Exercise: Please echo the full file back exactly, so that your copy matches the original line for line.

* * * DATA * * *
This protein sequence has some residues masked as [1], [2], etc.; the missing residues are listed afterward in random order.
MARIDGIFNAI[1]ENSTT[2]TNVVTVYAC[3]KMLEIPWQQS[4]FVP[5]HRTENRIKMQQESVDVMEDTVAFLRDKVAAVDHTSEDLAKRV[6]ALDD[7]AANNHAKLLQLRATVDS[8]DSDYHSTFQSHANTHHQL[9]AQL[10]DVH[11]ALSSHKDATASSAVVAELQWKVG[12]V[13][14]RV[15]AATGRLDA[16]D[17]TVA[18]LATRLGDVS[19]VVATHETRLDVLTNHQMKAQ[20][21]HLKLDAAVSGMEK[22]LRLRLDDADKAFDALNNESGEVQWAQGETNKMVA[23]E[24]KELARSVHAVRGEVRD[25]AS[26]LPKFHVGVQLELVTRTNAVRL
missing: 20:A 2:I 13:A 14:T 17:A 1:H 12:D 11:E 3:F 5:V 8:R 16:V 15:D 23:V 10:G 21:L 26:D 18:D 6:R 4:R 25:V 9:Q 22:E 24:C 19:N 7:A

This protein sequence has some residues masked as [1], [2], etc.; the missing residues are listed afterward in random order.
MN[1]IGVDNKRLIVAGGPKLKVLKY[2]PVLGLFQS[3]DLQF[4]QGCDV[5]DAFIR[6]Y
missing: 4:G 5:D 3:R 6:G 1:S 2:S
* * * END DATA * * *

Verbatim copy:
This protein sequence has some residues masked as [1], [2], etc.; the missing residues are listed afterward in random order.
MARIDGIFNAI[1]ENSTT[2]TNVVTVYAC[3]KMLEIPWQQS[4]FVP[5]HRTENRIKMQQESVDVMEDTVAFLRDKVAAVDHTSEDLAKRV[6]ALDD[7]AANNHAKLLQLRATVDS[8]DSDYHSTFQSHANTHHQL[9]AQL[10]DVH[11]ALSSHKDATASSAVVAELQWKVG[12]V[13][14]RV[15]AATGRLDA[16]D[17]TVA[18]LATRLGDVS[19]VVATHETRLDVLTNHQMKAQ[20][21]HLKLDAAVSGMEK[22]LRLRLDDADKAFDALNNESGEVQWAQGETNKMVA[23]E[24]KELARSVHAVRGEVRD[25]AS[26]LPKFHVGVQLELVTRTNAVRL
missing: 20:A 2:I 13:A 14:T 17:A 1:H 12:D 11:E 3:F 5:V 8:R 16:V 15:D 23:V 10:G 21:L 26:D 18:D 6:R 4:R 25:V 9:Q 22:E 24:C 19:N 7:A

This protein sequence has some residues masked as [1], [2], etc.; the missing residues are listed afterward in random order.
MN[1]IGVDNKRLIVAGGPKLKVLKY[2]PVLGLFQS[3]DLQF[4]QGCDV[5]DAFIR[6]Y
missing: 4:G 5:D 3:R 6:G 1:S 2:S